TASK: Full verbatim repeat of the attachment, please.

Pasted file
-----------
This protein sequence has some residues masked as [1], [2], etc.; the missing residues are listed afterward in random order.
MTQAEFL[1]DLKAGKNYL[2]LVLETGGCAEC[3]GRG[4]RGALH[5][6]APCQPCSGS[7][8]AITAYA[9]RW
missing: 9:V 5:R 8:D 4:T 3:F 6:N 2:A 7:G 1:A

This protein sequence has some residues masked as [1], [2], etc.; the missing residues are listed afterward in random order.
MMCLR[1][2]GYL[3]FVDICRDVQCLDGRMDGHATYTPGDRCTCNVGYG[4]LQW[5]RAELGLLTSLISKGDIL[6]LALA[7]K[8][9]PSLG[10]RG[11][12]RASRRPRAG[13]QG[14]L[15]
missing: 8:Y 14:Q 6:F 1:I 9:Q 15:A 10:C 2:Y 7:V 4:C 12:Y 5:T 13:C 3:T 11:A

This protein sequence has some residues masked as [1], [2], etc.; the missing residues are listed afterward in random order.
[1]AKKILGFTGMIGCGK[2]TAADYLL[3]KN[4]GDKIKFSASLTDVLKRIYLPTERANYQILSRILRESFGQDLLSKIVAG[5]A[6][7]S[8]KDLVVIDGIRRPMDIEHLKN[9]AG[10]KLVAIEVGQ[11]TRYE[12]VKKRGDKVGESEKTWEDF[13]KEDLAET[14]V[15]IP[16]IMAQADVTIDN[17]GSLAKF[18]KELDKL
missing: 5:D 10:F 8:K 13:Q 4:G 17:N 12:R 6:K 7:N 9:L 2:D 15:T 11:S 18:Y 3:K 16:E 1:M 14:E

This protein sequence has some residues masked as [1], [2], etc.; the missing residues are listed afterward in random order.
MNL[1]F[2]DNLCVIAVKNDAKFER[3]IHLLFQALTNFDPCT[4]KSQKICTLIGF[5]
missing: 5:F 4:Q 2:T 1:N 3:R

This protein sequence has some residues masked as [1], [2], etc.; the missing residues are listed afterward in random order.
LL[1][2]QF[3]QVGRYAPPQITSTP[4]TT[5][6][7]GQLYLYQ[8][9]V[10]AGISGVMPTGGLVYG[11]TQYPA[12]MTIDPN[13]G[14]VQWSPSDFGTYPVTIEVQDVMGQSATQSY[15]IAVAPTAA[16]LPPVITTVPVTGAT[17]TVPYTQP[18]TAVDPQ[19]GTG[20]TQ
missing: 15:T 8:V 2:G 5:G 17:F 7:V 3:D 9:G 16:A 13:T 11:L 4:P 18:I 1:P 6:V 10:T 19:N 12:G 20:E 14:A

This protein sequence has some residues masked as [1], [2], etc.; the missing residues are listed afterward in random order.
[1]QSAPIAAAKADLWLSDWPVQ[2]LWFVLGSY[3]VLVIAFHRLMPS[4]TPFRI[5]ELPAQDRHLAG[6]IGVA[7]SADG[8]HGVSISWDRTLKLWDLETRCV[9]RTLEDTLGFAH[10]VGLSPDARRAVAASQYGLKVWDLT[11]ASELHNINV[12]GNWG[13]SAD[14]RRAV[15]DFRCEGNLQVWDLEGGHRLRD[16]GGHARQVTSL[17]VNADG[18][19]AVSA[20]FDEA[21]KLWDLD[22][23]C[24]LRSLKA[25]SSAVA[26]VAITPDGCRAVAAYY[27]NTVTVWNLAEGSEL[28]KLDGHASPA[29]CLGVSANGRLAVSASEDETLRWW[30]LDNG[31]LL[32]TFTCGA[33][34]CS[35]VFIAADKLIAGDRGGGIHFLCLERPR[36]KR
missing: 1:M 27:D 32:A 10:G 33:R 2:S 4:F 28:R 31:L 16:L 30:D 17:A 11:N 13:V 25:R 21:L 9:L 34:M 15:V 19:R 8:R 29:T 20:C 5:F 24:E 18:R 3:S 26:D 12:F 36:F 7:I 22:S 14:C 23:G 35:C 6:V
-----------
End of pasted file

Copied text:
This protein sequence has some residues masked as [1], [2], etc.; the missing residues are listed afterward in random order.
MTQAEFL[1]DLKAGKNYL[2]LVLETGGCAEC[3]GRG[4]RGALH[5][6]APCQPCSGS[7][8]AITAYA[9]RW
missing: 9:V 5:R 8:D 4:T 3:F 6:N 2:A 7:G 1:A

This protein sequence has some residues masked as [1], [2], etc.; the missing residues are listed afterward in random order.
MMCLR[1][2]GYL[3]FVDICRDVQCLDGRMDGHATYTPGDRCTCNVGYG[4]LQW[5]RAELGLLTSLISKGDIL[6]LALA[7]K[8][9]PSLG[10]RG[11][12]RASRRPRAG[13]QG[14]L[15]
missing: 8:Y 14:Q 6:F 1:I 9:Q 15:A 10:C 2:Y 7:V 4:C 12:Y 5:T 13:C 3:T 11:A

This protein sequence has some residues masked as [1], [2], etc.; the missing residues are listed afterward in random order.
[1]AKKILGFTGMIGCGK[2]TAADYLL[3]KN[4]GDKIKFSASLTDVLKRIYLPTERANYQILSRILRESFGQDLLSKIVAG[5]A[6][7]S[8]KDLVVIDGIRRPMDIEHLKN[9]AG[10]KLVAIEVGQ[11]TRYE[12]VKKRGDKVGESEKTWEDF[13]KEDLAET[14]V[15]IP[16]IMAQADVTIDN[17]GSLAKF[18]KELDKL
missing: 5:D 10:F 8:K 13:Q 4:G 17:N 12:R 6:K 7:N 9:L 2:D 15:T 11:S 18:Y 3:K 16:E 1:M 14:E

This protein sequence has some residues masked as [1], [2], etc.; the missing residues are listed afterward in random order.
MNL[1]F[2]DNLCVIAVKNDAKFER[3]IHLLFQALTNFDPCT[4]KSQKICTLIGF[5]
missing: 5:F 4:Q 2:T 1:N 3:R

This protein sequence has some residues masked as [1], [2], etc.; the missing residues are listed afterward in random order.
LL[1][2]QF[3]QVGRYAPPQITSTP[4]TT[5][6][7]GQLYLYQ[8][9]V[10]AGISGVMPTGGLVYG[11]TQYPA[12]MTIDPN[13]G[14]VQWSPSDFGTYPVTIEVQDVMGQSATQSY[15]IAVAPTAA[16]LPPVITTVPVTGAT[17]TVPYTQP[18]TAVDPQ[19]GTG[20]TQ
missing: 15:T 8:V 2:G 5:G 17:F 7:V 3:D 9:G 16:A 13:T 11:L 4:P 18:I 1:P 6:V 10:T 19:N 12:G 20:E 14:A

This protein sequence has some residues masked as [1], [2], etc.; the missing residues are listed afterward in random order.
[1]QSAPIAAAKADLWLSDWPVQ[2]LWFVLGSY[3]VLVIAFHRLMPS[4]TPFRI[5]ELPAQDRHLAG[6]IGVA[7]SADG[8]HGVSISWDRTLKLWDLETRCV[9]RTLEDTLGFAH[10]VGLSPDARRAVAASQYGLKVWDLT[11]ASELHNINV[12]GNWG[13]SAD[14]RRAV[15]DFRCEGNLQVWDLEGGHRLRD[16]GGHARQVTSL[17]VNADG[18][19]AVSA[20]FDEA[21]KLWDLD[22][23]C[24]LRSLKA[25]SSAVA[26]VAITPDGCRAVAAYY[27]NTVTVWNLAEGSEL[28]KLDGHASPA[29]CLGVSANGRLAVSASEDETLRWW[30]LDNG[31]LL[32]TFTCGA[33][34]CS[35]VFIAADKLIAGDRGGGIHFLCLERPR[36]KR
missing: 1:M 27:D 32:A 10:G 33:R 2:S 4:F 28:R 31:L 16:L 30:D 17:A 11:N 13:V 25:R 21:L 9:L 34:M 15:V 19:R 8:R 29:T 20:C 5:F 24:E 18:R 3:S 26:D 12:F 36:F 7:I 22:S 14:C 23:G 35:C 6:V